Massive private sector investment will bring exciting, fundamental change in how we use cars to get around.

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AS Puget Sound taxpayers weigh Sound Transit’s $54 billion proposed expansion — a plan calling for 10 times the investment spent doubling the Panama Canal’s capacity — it’s important to ask whether it will be obsolete before it is done?

The light-rail and rapid-ride bus proposal called ST3 will be on the November general election ballot. As proposed, it would be constructed over the next 25 years and is projected to provide transit an additional 1 percent of daily trips by 2040. Some say “we must do something” to address the growing traffic congestion in the Puget Sound region and that ST3 is our best bet. But several major trends are fundamentally changing the nature of mobility around the world and will likely cause ST3 to be obsolete before the ribbons are cut.

At INRIX, we call these trends ACES, which stands for “autonomous, connected, electric and shared” vehicles. These four megatrends already are having a big impact around the world.

Many people are familiar with the efforts by Google, Tesla, Uber and traditional automotive manufacturers like Audi, BMW and GM to build semi- or fully autonomous vehicles. You may even own a Tesla with autopilot or a Mercedes with drive pilot.

Tens of billions of dollars are being invested across the industry to bring autonomous vehicles into the mainstream over the next decade. These projects have gone beyond research efforts, and now more than a dozen semi- or fully autonomous vehicles are in development slated to release over the next several years. Honda announced it will add these capabilities as an $1,800 option. Autonomous vehicles will not only make travel safer, but will also reduce congestion by allowing vehicles to drive more closely together and park more efficiently.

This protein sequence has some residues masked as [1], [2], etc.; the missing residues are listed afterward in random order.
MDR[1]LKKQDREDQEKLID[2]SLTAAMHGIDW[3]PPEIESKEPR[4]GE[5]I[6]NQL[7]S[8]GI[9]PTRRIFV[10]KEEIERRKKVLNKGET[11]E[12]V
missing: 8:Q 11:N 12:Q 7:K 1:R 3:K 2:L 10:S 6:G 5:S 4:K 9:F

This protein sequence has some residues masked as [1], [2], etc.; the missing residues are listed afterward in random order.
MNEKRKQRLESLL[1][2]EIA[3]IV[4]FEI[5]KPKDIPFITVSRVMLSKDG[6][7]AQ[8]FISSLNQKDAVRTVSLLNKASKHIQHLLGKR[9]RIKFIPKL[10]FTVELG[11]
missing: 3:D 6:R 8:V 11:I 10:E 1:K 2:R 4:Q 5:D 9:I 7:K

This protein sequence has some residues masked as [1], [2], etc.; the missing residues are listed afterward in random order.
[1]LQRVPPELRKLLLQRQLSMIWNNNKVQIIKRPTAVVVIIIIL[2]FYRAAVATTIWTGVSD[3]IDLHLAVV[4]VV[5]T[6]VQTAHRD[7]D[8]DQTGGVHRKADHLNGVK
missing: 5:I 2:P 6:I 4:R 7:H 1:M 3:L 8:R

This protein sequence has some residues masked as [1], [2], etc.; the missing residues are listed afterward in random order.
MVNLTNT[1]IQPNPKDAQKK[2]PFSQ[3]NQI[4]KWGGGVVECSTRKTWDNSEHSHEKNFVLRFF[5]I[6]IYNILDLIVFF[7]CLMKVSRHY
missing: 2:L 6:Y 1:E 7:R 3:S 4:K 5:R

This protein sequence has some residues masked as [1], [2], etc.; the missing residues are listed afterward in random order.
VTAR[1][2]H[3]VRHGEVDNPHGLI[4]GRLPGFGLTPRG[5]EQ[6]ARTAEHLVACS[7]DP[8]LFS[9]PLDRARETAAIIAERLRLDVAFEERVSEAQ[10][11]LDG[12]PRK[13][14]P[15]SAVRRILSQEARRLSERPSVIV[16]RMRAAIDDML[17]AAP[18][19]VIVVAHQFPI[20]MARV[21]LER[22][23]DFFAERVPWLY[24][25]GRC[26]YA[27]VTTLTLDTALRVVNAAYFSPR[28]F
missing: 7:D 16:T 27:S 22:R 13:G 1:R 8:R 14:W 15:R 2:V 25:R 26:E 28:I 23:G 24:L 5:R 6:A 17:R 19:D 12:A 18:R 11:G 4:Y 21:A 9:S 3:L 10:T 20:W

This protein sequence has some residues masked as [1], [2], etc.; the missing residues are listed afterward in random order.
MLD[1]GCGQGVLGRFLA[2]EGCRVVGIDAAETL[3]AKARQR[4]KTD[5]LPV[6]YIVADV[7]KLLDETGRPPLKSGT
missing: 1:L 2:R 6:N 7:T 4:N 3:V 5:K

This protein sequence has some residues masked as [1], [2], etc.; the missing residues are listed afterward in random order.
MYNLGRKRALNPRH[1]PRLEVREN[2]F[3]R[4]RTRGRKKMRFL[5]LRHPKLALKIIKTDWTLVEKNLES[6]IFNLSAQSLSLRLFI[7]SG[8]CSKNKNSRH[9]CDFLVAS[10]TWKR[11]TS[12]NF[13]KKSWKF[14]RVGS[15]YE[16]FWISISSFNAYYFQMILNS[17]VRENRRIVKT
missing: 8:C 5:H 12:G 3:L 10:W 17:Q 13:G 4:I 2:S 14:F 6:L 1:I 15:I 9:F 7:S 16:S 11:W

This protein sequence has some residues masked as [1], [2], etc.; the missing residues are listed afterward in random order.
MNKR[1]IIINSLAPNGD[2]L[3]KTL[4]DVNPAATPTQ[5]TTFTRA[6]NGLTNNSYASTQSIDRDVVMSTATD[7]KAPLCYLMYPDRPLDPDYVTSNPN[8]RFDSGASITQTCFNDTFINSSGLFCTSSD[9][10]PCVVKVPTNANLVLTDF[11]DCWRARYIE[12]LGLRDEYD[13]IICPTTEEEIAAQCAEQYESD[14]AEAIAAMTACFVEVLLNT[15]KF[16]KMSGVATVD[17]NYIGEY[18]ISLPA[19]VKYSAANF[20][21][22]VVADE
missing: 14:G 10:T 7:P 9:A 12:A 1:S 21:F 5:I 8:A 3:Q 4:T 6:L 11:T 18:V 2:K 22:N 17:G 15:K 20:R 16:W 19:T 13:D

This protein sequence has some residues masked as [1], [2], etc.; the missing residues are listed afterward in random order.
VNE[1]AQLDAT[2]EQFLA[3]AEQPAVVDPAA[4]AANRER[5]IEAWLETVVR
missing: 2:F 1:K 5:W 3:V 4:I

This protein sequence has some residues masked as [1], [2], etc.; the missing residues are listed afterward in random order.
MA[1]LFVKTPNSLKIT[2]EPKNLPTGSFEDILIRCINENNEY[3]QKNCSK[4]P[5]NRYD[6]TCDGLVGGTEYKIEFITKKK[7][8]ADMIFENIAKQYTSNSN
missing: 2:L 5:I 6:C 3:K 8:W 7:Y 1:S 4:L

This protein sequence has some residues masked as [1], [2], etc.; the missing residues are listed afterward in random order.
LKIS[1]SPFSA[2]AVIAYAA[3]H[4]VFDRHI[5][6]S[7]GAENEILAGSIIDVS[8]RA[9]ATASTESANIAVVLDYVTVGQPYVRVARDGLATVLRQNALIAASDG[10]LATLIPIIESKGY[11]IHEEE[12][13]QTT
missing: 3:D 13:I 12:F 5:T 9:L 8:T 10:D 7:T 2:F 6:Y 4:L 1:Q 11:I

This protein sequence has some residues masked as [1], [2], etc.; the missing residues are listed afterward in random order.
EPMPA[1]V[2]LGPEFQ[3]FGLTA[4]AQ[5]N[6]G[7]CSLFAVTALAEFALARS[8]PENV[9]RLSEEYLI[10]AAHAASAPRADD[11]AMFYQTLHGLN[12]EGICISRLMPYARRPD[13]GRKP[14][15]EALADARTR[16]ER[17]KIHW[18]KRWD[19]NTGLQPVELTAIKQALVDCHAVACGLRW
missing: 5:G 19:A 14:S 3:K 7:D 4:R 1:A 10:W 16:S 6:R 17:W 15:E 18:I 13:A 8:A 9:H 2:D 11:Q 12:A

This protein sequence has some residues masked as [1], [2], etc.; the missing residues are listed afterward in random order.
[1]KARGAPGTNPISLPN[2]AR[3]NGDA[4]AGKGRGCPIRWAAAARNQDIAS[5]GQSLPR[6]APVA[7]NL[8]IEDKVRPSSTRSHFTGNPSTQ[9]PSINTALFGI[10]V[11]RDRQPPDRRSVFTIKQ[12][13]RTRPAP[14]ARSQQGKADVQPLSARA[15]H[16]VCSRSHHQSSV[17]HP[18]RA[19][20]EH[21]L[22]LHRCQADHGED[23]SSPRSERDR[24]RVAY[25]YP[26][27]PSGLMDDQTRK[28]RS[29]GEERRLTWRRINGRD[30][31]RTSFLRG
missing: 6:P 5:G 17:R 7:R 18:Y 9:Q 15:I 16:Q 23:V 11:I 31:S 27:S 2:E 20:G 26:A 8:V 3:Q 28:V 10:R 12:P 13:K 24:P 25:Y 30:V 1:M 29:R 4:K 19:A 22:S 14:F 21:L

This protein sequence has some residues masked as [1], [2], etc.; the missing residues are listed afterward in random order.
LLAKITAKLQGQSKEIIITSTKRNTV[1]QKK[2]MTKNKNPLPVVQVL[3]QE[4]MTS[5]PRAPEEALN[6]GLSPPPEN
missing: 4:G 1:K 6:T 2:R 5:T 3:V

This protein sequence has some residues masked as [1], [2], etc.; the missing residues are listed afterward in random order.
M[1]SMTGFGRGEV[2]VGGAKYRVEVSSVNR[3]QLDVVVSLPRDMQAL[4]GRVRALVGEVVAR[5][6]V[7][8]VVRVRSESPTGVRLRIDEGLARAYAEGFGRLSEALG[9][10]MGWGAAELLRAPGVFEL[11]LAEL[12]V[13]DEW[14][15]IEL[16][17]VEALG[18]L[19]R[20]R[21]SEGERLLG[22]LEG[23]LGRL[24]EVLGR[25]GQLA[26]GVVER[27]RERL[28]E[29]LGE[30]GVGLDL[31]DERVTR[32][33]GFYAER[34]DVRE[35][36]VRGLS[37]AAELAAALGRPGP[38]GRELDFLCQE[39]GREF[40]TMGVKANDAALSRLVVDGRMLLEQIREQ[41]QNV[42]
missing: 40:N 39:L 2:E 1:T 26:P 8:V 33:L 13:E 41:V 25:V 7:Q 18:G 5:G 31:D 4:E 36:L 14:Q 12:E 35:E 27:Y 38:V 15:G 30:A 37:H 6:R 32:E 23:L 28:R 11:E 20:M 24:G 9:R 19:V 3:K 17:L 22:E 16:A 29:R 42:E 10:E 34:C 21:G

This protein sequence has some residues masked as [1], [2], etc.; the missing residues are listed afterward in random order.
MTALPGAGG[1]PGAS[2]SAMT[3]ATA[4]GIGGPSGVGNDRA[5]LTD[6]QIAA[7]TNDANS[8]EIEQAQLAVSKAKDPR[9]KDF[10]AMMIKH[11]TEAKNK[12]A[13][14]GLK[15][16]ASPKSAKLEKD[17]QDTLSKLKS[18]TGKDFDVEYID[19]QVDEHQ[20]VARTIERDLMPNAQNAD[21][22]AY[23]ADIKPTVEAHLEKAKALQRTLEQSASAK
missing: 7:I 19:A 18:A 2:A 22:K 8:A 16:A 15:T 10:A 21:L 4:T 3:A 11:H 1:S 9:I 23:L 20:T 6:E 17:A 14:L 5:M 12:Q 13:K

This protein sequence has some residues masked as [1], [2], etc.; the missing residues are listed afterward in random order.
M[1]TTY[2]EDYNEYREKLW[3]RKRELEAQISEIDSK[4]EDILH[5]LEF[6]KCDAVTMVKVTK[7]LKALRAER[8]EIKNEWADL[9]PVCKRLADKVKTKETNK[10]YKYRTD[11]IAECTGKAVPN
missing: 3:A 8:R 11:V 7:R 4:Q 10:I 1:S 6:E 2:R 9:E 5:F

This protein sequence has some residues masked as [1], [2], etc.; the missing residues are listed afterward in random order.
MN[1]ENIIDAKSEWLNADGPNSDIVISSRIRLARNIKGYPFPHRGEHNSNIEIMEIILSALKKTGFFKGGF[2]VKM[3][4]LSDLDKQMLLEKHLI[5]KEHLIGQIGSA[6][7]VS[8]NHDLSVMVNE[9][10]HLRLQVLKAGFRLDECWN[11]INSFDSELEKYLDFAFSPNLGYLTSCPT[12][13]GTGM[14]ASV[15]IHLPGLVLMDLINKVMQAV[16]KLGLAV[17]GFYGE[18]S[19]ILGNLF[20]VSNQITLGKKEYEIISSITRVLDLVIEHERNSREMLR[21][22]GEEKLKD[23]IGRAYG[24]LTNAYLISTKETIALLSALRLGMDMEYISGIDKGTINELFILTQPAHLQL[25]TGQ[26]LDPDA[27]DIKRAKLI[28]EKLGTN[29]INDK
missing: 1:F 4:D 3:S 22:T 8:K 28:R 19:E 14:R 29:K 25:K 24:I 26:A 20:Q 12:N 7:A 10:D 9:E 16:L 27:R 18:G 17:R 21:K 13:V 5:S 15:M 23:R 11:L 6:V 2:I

Internet-connected vehicles now account for more than 20 percent of the new vehicles shipping in the United States. These vehicles are capable of receiving real-time traffic updates, helping direct drivers around congested roads and find open parking lots much more efficiently. Real-time data collected from these vehicles is being used by cities across the world today to dynamically change traffic signals, improve infrastructure design and more efficiently manage traffic flows. Connected vehicles are already reducing traffic jams, and as the technology grows, so will the impact.

Electric vehicles now shipping from Tesla, Nissan, Chevrolet and others may not reduce congestion, but they will help decrease vehicle emissions in pollution-choked cities like Los Angeles, Beijing, São Paulo, Brazil, and Moscow.

Finally, shared vehicles are transforming how people navigate their city. Services like Uber and Lyft reduce the number of single-occupancy vehicles coming into a city, decrease parking demand, and help efficiently organize carpools for people going to and from similar locations. In addition, services such as ReachNow and car2go already are allowing many drivers to ditch their car keys. Between 2000 and 2013, the number of young people (16 to 24 years) that hold a driver’s license dropped from 76 percent to 71 percent, while the number of car-sharing members in North America and Germany has grown by more than 30 percent annually over the last five years.

The point being: The ACES already have changed how we choose to move around.

An enormous amount of investment is being made in the private sector toward addressing the mobility challenges facing cities today. GM’s $1 billion acquisition of Cruise Automation, GM’s $500 million investment in Lyft and Saudi Arabia’s $2.5 billion investment in Uber are just a few of the headlines in the past month demonstrating the impact the market believes can be made. These investments are not happening because of government action, but rather because governments have largely failed to solve many of the problems that exist — creating an opportunity for entrepreneurial companies to address.

In light of the ACES and the transformation of urban mobility happening today, does it make sense for Puget Sound taxpayers to commit to a $54-billion, 25-year transit project that largely will be obsolete before it is complete?